I read Everything is Miscellaneous last year and thoroughly enjoyed it. It generally puts forth that hierarchies are outdated as indexing schemes. They are useful, and please understand that I'm taking a few liberties here, only as long as they are tied to a physical index or item.
As an example, It begins with a study of Office Max and their own study of space. A traditional store, most especially a grocery, is organized hierarchically and with the perishable staples at the back so that you are directed through a majority of the store most of the time. Instead, Office Max puts the most used items, toner and paper, at the front so as to make the average visit the most efficient. Their shelves are no more than 6-ish feet high, so that everyone can see the broad signs that they have identifying each product group. But the big thing is that they store some things in multiple places. Printer cables go next to the the printers, with the cables, and at the quick grabs section up front. That's it, that's where they break the hierarchy.
It's pretty minor, in fact Office Max limits each item’s number of locations to a small amount, but there are multiple locations available and that's a start. You see, a hierarchical structure requires a single location in the tree, but things don't fall that way. My dad's dog is in the genus Canis and the Kingdom Animalia, but it also is some dam's pup and as such has a family tree (another hierarchy this one multideminsional, we all have two parents, as do they, as do...), his name is Buddy (a member of a non-structured, unbounded set; see The Artist Formerly Known as Prince), he is black, brown, and white (all members of a relatively unstructued set), he is happy, rambunctious, and contributes to the happiness (and sometimes bloodiness) of the house. Well you get the idea.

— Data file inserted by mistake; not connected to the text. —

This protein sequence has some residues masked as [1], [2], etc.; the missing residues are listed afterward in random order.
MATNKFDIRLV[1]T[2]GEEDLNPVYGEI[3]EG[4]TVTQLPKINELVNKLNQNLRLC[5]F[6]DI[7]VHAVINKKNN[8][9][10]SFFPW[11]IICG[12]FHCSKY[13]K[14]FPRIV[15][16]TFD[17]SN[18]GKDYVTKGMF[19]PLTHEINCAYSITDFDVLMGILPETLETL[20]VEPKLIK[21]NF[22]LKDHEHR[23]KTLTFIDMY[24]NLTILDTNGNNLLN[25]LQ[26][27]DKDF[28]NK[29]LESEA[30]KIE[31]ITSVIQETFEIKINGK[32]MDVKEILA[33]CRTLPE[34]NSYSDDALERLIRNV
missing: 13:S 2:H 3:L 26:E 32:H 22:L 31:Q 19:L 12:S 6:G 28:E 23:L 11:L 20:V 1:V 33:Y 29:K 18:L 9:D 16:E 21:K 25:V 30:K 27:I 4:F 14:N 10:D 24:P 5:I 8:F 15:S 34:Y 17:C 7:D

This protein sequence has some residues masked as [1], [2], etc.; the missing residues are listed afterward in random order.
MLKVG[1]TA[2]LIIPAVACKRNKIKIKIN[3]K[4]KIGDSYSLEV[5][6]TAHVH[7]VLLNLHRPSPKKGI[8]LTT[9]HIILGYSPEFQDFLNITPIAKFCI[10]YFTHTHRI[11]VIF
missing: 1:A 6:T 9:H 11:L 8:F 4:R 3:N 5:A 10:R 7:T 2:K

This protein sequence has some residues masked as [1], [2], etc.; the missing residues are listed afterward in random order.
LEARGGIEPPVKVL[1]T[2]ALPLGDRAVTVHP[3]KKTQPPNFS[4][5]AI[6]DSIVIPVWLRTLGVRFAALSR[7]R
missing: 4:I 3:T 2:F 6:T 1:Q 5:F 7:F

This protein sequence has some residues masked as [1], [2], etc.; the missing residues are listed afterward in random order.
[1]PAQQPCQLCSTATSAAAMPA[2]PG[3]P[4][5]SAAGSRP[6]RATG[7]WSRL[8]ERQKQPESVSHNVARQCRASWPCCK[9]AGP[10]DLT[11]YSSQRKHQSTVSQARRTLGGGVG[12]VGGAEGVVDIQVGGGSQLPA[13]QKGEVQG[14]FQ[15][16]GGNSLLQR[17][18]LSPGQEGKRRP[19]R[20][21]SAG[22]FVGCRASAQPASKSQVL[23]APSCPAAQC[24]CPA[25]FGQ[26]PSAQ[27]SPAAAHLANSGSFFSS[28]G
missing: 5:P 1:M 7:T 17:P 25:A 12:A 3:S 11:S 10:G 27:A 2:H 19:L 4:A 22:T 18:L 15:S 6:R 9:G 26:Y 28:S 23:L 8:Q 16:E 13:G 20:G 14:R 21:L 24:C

So where do you put him in an Encyclopedia and represent all those things. You could put him in a traditional place and add cross references, but where do you end. Pretty soon the cross referencing becomes a good portion of, and then more than the entry itself. But depending on how you are looking for something about him, 'dog' can be a long way from where you want to get and that ignores the necessity of two-way references to make some of those traversals possible. So do we give up? No, each of those descriptors is adequate, so we use them all, structured and not, bounded and not. We create a multideminsional description of what we know. You'll regognise a simple version of this from tagging available in many e-mail, blogging, social, and wiki software available today. It's also the relationships that we describe in them. Our friends literally describe us. Tags are a large part of the 2 in the despicable term Web 2.0.
To prove these relations, and their power, I must only mention Mork. From that I know we recalled as much as we could. And most importantly, we’re happy.